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Open Research

This guide provides information on a number of different ways you can embed open practices into your research.

Using academic network sites

Sharing your research on academic network sites, or more broadly on social media is a consideration. This engagement with your research may lead to future collaborations as well as enable give access to a wider audience.

Two common academic networks and file-sharing sites are ResearchGate and Academia.edu. It is important to remember that an academic social networking site is not a repository, and uploading published work to these sites does not fulfil your institutional or funder obligations. For more information on this see A social networking site is not an open access repository.

For green open accessRMIT University encourages researchers to deposit a copy of the 'accepted manuscript' version of your output in the Research Repository.  Email your manuscript to repository@rmit.edu.au.

 
  RMIT Research Repository / Figshare Academia.edu / ResearchGate

Supports exporting or harvesting

yes

no

Long-term preservation yes no
Business Model Nonprofit Commercial- sells job posting services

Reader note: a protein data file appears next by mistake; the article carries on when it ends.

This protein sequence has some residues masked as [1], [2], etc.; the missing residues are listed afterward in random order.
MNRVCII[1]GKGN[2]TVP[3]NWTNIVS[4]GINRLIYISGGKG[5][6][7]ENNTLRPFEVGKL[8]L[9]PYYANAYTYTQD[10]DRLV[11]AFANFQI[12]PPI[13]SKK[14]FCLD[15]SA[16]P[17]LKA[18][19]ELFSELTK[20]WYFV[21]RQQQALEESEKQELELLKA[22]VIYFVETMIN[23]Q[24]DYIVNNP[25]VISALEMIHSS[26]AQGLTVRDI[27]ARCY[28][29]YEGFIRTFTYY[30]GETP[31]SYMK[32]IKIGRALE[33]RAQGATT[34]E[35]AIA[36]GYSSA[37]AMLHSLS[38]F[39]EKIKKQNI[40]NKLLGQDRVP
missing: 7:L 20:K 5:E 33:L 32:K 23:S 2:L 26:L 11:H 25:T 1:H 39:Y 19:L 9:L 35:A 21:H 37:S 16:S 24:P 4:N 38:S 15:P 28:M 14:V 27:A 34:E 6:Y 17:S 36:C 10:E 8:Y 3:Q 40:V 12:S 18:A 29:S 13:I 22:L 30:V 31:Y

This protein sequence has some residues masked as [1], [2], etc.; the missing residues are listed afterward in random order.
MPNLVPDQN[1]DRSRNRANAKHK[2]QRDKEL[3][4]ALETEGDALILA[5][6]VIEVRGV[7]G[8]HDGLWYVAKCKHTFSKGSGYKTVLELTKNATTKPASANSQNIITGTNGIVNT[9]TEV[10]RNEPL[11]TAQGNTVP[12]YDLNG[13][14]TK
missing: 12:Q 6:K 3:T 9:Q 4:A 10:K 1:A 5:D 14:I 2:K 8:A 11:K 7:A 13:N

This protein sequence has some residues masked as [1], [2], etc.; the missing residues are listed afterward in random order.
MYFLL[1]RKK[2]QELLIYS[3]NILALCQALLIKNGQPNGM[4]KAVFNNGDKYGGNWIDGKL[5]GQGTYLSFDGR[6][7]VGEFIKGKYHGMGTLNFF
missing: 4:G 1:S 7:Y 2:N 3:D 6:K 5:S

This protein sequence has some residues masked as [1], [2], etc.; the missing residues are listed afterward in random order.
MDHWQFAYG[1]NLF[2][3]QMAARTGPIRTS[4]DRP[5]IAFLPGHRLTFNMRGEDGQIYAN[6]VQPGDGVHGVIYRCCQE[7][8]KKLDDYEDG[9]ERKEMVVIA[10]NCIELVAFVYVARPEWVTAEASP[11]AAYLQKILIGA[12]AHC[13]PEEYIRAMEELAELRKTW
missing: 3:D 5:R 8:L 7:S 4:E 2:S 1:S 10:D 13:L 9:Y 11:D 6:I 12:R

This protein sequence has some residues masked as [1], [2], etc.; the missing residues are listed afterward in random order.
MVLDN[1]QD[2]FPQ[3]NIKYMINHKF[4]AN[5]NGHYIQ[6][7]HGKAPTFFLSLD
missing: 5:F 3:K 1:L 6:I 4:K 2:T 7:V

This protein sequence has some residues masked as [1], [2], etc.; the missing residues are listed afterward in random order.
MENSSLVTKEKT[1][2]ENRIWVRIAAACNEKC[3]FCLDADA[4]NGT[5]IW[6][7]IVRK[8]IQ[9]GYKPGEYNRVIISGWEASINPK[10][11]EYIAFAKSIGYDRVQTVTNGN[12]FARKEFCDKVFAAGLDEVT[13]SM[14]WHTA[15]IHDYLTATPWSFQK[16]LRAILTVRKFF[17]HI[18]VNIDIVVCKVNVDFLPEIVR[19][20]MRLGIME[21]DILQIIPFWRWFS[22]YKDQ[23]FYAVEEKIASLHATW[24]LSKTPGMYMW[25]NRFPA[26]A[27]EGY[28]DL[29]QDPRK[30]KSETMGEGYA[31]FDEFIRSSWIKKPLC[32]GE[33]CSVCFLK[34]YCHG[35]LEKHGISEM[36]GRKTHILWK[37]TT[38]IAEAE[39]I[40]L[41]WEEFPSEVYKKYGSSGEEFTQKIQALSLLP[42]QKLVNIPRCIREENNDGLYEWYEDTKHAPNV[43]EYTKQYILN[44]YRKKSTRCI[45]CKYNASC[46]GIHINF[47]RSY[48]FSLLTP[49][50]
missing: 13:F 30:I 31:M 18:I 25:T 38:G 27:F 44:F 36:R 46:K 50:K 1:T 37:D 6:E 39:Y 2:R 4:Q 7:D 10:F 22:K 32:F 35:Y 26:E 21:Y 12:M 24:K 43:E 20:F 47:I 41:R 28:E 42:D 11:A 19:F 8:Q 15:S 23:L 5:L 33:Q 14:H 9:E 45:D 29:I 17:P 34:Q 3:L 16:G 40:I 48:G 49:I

Sends you lots of emails (by default) no yes
Wants access to your address and contact books no yes
Depositing your work fulfills your ARC and NHMRC policy requirements yes no

Acknowledgement University of Melbourne Library

Embargoes

Publishers are becoming more restrictive in where and what researchers can share via academic networking sites. Check How Can I Share It to see publishers’ policies on sharing published work on different types of websites.

One way to use academic social networking sites and not infringe publishers’ copyright agreements is to utilise the embargo period. A useful tool in finding a journal's embargo period is SHERPA/RoMEO, an online resource that aggregates and presents publisher and journal open access policies from around the world.

Acknowledgement University of Melbourne Library